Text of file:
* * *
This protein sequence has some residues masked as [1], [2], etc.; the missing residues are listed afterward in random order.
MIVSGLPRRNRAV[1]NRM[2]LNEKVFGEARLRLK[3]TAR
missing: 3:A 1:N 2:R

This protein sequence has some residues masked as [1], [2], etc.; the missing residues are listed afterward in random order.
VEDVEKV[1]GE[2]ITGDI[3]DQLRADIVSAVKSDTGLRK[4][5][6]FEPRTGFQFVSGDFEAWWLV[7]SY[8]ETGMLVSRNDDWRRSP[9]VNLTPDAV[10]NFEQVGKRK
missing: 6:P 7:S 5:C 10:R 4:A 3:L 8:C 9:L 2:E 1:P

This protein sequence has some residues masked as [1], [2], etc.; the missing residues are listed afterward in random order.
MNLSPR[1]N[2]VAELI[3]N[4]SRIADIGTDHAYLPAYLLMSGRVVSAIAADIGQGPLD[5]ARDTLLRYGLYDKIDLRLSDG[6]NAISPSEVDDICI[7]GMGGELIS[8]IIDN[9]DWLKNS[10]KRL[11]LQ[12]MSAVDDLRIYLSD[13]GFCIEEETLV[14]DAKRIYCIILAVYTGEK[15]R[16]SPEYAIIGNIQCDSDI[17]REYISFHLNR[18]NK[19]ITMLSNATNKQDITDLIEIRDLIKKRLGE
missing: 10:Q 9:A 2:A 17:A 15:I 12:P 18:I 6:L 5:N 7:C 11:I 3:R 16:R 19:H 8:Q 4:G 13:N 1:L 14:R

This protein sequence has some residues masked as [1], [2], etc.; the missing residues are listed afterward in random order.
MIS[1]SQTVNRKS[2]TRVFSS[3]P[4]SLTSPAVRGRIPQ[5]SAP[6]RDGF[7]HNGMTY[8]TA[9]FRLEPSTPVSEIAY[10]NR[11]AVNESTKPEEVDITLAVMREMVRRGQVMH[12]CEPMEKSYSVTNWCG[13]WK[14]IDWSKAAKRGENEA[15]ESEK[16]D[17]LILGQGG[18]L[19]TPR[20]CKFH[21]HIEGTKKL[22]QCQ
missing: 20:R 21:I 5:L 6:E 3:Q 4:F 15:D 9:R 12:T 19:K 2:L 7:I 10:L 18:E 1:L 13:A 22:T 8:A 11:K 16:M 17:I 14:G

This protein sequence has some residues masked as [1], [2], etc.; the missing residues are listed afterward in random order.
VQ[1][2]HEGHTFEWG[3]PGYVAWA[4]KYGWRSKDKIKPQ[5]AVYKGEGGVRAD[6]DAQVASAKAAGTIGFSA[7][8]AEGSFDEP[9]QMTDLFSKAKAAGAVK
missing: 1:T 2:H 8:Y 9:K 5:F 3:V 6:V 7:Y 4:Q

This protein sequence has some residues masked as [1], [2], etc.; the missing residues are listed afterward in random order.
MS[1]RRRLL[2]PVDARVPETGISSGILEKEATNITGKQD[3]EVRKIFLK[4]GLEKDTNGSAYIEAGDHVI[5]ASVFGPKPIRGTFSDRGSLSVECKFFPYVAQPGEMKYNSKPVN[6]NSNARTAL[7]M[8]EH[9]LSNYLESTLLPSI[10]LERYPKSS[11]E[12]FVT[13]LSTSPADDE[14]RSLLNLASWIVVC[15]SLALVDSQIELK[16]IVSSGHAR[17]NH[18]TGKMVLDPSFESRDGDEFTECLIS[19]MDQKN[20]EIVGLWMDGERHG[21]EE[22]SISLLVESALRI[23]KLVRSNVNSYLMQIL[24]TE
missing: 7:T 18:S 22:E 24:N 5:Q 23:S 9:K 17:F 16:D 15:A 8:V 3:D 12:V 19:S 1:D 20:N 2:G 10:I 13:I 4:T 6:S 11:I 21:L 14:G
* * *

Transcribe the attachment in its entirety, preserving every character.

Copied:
This protein sequence has some residues masked as [1], [2], etc.; the missing residues are listed afterward in random order.
MIVSGLPRRNRAV[1]NRM[2]LNEKVFGEARLRLK[3]TAR
missing: 3:A 1:N 2:R

This protein sequence has some residues masked as [1], [2], etc.; the missing residues are listed afterward in random order.
VEDVEKV[1]GE[2]ITGDI[3]DQLRADIVSAVKSDTGLRK[4][5][6]FEPRTGFQFVSGDFEAWWLV[7]SY[8]ETGMLVSRNDDWRRSP[9]VNLTPDAV[10]NFEQVGKRK
missing: 6:P 7:S 5:C 10:R 4:A 3:L 8:C 9:L 2:E 1:P

This protein sequence has some residues masked as [1], [2], etc.; the missing residues are listed afterward in random order.
MNLSPR[1]N[2]VAELI[3]N[4]SRIADIGTDHAYLPAYLLMSGRVVSAIAADIGQGPLD[5]ARDTLLRYGLYDKIDLRLSDG[6]NAISPSEVDDICI[7]GMGGELIS[8]IIDN[9]DWLKNS[10]KRL[11]LQ[12]MSAVDDLRIYLSD[13]GFCIEEETLV[14]DAKRIYCIILAVYTGEK[15]R[16]SPEYAIIGNIQCDSDI[17]REYISFHLNR[18]NK[19]ITMLSNATNKQDITDLIEIRDLIKKRLGE
missing: 10:Q 9:A 2:A 17:A 15:I 12:P 18:I 6:L 5:N 7:C 11:I 3:R 16:R 19:H 8:Q 4:G 13:N 1:L 14:R

This protein sequence has some residues masked as [1], [2], etc.; the missing residues are listed afterward in random order.
MIS[1]SQTVNRKS[2]TRVFSS[3]P[4]SLTSPAVRGRIPQ[5]SAP[6]RDGF[7]HNGMTY[8]TA[9]FRLEPSTPVSEIAY[10]NR[11]AVNESTKPEEVDITLAVMREMVRRGQVMH[12]CEPMEKSYSVTNWCG[13]WK[14]IDWSKAAKRGENEA[15]ESEK[16]D[17]LILGQGG[18]L[19]TPR[20]CKFH[21]HIEGTKKL[22]QCQ
missing: 20:R 21:I 5:L 6:E 3:Q 4:F 15:D 9:R 12:T 19:K 2:L 7:I 10:L 18:E 1:L 13:A 22:T 8:A 11:K 16:M 17:I 14:G

This protein sequence has some residues masked as [1], [2], etc.; the missing residues are listed afterward in random order.
VQ[1][2]HEGHTFEWG[3]PGYVAWA[4]KYGWRSKDKIKPQ[5]AVYKGEGGVRAD[6]DAQVASAKAAGTIGFSA[7][8]AEGSFDEP[9]QMTDLFSKAKAAGAVK
missing: 1:T 2:H 8:Y 9:K 5:F 3:V 6:V 7:Y 4:Q

This protein sequence has some residues masked as [1], [2], etc.; the missing residues are listed afterward in random order.
MS[1]RRRLL[2]PVDARVPETGISSGILEKEATNITGKQD[3]EVRKIFLK[4]GLEKDTNGSAYIEAGDHVI[5]ASVFGPKPIRGTFSDRGSLSVECKFFPYVAQPGEMKYNSKPVN[6]NSNARTAL[7]M[8]EH[9]LSNYLESTLLPSI[10]LERYPKSS[11]E[12]FVT[13]LSTSPADDE[14]RSLLNLASWIVVC[15]SLALVDSQIELK[16]IVSSGHAR[17]NH[18]TGKMVLDPSFESRDGDEFTECLIS[19]MDQKN[20]EIVGLWMDGERHG[21]EE[22]SISLLVESALRI[23]KLVRSNVNSYLMQIL[24]TE
missing: 7:T 18:S 22:E 24:N 5:Q 23:S 9:K 17:F 16:D 15:A 8:V 3:D 12:V 19:S 1:D 20:N 2:G 10:I 13:I 4:T 6:S 11:I 21:L 14:G